Ticket to Chivalry

My son’s soccer league was trying to raise money as part of a community support program to improve the facilities at the neighborhood recreation center where the kids practice. To do our part, the parents decided to sponsor a raffle at the rec center’s big Halloween carnival. Each family would donate one item, and raffle tickets would be sold for one dollar each, then the buyers could put their tickets in a box with a number corresponding to a number on the item they wanted to win. At the end of the day, we’d select one ticket from each box, and that item would go to the person who bought the ticket.

Some of the parents really out-did themselves. One father made a beautiful hand-carved mahogany picture frame; another put up a $100 gift certificate for automotive repair at his service station. There were lots of delicious homemade treats too – cakes, plates of cookies, apple pies, and so on.

But then, there were the other offerings. One woman who fancied herself an “artist” put a painting she had made up for raffle, but it was embarrassingly bad. One of the kid’s fathers donated an old dart board that wouldn’t have brought 25 cents at a garage sale. Someone else put a stack of old vinyl record albums out.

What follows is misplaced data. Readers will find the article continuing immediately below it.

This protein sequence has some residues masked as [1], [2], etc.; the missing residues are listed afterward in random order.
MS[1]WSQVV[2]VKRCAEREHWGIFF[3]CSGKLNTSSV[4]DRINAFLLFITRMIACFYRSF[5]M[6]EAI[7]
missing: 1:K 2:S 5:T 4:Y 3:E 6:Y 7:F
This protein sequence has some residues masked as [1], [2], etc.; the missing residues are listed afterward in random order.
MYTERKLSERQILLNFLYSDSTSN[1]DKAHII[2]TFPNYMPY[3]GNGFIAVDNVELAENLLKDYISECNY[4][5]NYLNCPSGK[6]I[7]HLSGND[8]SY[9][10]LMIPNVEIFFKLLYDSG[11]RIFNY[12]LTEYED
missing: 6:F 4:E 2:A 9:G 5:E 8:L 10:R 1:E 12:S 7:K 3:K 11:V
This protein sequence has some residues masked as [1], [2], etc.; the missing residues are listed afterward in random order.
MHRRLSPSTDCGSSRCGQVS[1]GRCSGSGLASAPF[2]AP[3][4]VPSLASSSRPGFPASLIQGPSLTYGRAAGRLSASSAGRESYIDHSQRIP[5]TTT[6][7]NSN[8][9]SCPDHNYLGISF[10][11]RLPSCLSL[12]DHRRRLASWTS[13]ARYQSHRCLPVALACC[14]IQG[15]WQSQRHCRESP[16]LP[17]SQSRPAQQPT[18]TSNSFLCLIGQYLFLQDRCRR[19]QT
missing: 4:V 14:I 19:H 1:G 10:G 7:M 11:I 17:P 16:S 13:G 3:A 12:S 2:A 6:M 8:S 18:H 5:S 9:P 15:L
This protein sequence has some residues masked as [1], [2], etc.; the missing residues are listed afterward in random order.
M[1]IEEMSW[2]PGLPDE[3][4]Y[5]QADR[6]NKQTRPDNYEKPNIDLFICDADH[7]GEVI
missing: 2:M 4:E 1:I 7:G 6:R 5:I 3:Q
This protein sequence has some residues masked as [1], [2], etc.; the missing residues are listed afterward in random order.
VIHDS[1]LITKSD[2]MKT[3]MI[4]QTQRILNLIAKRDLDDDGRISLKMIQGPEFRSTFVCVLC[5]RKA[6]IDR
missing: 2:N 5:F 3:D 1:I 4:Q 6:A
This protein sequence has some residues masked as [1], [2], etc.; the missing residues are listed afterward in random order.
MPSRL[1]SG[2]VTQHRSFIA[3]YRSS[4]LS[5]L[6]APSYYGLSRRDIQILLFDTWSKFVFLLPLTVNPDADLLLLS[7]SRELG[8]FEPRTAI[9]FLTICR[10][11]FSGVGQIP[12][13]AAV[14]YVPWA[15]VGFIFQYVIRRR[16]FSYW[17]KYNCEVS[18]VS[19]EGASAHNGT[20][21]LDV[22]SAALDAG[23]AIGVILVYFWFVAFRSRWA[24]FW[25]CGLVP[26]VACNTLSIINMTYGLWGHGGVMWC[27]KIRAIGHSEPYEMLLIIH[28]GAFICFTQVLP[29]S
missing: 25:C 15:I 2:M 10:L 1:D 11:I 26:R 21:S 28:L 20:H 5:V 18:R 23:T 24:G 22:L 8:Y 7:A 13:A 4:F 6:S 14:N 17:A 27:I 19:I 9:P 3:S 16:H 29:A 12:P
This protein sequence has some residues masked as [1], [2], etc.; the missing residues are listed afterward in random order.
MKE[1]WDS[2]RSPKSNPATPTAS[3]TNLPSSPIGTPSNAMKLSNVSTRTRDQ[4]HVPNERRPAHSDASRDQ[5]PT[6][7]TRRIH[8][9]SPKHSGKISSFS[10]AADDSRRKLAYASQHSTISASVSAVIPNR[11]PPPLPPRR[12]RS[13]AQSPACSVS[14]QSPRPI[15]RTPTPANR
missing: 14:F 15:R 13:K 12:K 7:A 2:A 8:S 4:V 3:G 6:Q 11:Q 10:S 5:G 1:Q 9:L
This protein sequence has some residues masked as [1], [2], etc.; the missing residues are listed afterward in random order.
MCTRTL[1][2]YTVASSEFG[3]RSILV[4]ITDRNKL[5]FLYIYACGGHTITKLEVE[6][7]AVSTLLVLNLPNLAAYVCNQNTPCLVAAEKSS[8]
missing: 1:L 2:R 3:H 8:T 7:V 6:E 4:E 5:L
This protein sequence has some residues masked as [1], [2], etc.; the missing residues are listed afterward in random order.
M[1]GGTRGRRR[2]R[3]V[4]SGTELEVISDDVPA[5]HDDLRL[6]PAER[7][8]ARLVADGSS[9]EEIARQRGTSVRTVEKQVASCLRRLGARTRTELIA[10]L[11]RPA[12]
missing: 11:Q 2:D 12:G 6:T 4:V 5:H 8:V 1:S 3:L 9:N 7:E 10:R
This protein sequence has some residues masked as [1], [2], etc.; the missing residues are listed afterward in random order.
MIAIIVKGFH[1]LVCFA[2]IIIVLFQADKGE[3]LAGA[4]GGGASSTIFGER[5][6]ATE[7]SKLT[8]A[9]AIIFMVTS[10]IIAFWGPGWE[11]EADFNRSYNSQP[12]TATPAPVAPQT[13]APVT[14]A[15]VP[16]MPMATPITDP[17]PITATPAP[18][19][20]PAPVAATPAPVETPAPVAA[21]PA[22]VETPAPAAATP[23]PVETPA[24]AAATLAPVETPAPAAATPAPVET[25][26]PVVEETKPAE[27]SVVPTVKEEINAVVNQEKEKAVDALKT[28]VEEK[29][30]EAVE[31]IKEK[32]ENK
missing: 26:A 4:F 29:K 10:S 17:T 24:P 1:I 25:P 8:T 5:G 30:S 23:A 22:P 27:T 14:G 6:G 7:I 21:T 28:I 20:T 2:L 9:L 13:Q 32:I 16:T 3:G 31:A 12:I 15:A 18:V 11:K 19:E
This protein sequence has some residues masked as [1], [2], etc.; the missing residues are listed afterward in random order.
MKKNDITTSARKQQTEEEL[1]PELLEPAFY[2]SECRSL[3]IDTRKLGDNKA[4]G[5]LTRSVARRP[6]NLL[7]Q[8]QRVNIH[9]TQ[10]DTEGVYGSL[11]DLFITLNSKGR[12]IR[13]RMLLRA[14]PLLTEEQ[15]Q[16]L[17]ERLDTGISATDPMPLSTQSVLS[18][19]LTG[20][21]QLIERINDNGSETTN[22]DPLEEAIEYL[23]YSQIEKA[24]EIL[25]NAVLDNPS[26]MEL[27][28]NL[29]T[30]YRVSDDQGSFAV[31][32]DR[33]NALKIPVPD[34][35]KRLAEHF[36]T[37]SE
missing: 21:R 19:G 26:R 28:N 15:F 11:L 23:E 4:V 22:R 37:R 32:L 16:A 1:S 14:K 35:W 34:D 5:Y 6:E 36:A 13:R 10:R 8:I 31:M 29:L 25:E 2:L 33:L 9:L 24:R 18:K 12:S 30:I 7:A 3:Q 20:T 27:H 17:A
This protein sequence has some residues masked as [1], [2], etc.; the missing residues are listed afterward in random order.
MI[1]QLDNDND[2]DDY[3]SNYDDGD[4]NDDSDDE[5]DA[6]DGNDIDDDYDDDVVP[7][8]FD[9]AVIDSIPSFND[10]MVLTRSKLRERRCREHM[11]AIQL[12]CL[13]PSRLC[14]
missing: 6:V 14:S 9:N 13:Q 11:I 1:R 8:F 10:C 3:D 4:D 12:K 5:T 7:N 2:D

As the conclusion of the raffle time approached, some of the ticket boxes were brimming, but others were conspicuously empty. I wondered how the organizers were going to diplomatically tell people that their junk hadn’t brought any bids. But when they started drawing winning tickets, I was surprised to see that even the “junk” got awarded to someone.

Then I started to notice a trend: The worst of the junky prizes were all going to Irene, a quiet lady who I had never taken time to get to know. Every time Irene was awarded another prize, no matter how undesirable it seemed to be, she always commented on how lucky she was, and made sure to thank the person who donated it.

Our soccer team raised nearly $700 for the rec center that day, and when it was over, I walked over to Irene and said, “You sure won a lot of … stuff.”

She knew what I meant. “You noticed, huh? Well, don’t tell anyone, but just before the drawing I went around and put a ticket in every empty box. I didn’t want anyone to feel like their donations weren’t appreciated.”

I thought it was one of the most generous things I’d ever seen, and it certainly qualified Irene as a knight in shining armor to me.

Denise Doyle, California

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